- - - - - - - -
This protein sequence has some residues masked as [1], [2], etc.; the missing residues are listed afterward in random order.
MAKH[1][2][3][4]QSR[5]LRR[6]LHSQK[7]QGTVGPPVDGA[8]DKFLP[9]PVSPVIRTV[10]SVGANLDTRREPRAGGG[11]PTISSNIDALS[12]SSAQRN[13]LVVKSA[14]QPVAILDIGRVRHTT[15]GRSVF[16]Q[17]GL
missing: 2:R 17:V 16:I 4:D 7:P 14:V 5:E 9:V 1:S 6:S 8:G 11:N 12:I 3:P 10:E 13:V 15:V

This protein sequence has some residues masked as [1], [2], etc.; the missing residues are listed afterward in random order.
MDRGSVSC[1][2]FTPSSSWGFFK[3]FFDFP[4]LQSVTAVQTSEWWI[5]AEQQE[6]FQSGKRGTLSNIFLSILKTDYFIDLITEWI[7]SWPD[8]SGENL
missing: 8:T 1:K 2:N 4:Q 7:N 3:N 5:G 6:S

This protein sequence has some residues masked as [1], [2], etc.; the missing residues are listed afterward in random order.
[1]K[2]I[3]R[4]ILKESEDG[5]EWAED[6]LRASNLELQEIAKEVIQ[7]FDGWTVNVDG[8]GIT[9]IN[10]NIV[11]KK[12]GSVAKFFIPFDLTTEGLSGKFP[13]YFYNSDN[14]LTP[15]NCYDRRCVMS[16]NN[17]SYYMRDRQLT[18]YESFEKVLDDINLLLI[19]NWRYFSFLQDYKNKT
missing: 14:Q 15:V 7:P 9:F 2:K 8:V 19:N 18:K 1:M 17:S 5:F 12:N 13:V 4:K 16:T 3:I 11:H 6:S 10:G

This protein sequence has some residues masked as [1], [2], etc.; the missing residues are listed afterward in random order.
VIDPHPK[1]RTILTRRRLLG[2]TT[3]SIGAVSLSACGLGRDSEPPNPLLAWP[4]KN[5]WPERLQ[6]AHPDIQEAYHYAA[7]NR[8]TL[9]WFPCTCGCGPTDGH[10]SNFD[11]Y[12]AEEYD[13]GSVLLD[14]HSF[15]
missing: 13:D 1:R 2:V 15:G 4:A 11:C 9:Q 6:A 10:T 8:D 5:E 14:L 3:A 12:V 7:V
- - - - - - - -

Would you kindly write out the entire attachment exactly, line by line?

This protein sequence has some residues masked as [1], [2], etc.; the missing residues are listed afterward in random order.
MAKH[1][2][3][4]QSR[5]LRR[6]LHSQK[7]QGTVGPPVDGA[8]DKFLP[9]PVSPVIRTV[10]SVGANLDTRREPRAGGG[11]PTISSNIDALS[12]SSAQRN[13]LVVKSA[14]QPVAILDIGRVRHTT[15]GRSVF[16]Q[17]GL
missing: 2:R 17:V 16:I 4:D 7:P 14:V 5:E 9:V 1:S 6:S 8:G 11:N 12:I 3:P 10:E 13:V 15:V

This protein sequence has some residues masked as [1], [2], etc.; the missing residues are listed afterward in random order.
MDRGSVSC[1][2]FTPSSSWGFFK[3]FFDFP[4]LQSVTAVQTSEWWI[5]AEQQE[6]FQSGKRGTLSNIFLSILKTDYFIDLITEWI[7]SWPD[8]SGENL
missing: 8:T 1:K 2:N 4:Q 7:N 3:N 5:G 6:S

This protein sequence has some residues masked as [1], [2], etc.; the missing residues are listed afterward in random order.
[1]K[2]I[3]R[4]ILKESEDG[5]EWAED[6]LRASNLELQEIAKEVIQ[7]FDGWTVNVDG[8]GIT[9]IN[10]NIV[11]KK[12]GSVAKFFIPFDLTTEGLSGKFP[13]YFYNSDN[14]LTP[15]NCYDRRCVMS[16]NN[17]SYYMRDRQLT[18]YESFEKVLDDINLLLI[19]NWRYFSFLQDYKNKT
missing: 14:Q 15:V 7:P 9:F 2:K 8:V 19:N 18:K 1:M 17:S 5:F 12:N 13:V 4:K 16:T 3:I 11:H 6:S 10:G

This protein sequence has some residues masked as [1], [2], etc.; the missing residues are listed afterward in random order.
VIDPHPK[1]RTILTRRRLLG[2]TT[3]SIGAVSLSACGLGRDSEPPNPLLAWP[4]KN[5]WPERLQ[6]AHPDIQEAYHYAA[7]NR[8]TL[9]WFPCTCGCGPTDGH[10]SNFD[11]Y[12]AEEYD[13]GSVLLD[14]HSF[15]
missing: 13:D 1:R 2:V 15:G 4:A 11:C 9:Q 6:A 10:T 8:D 5:E 14:L 3:A 12:V 7:V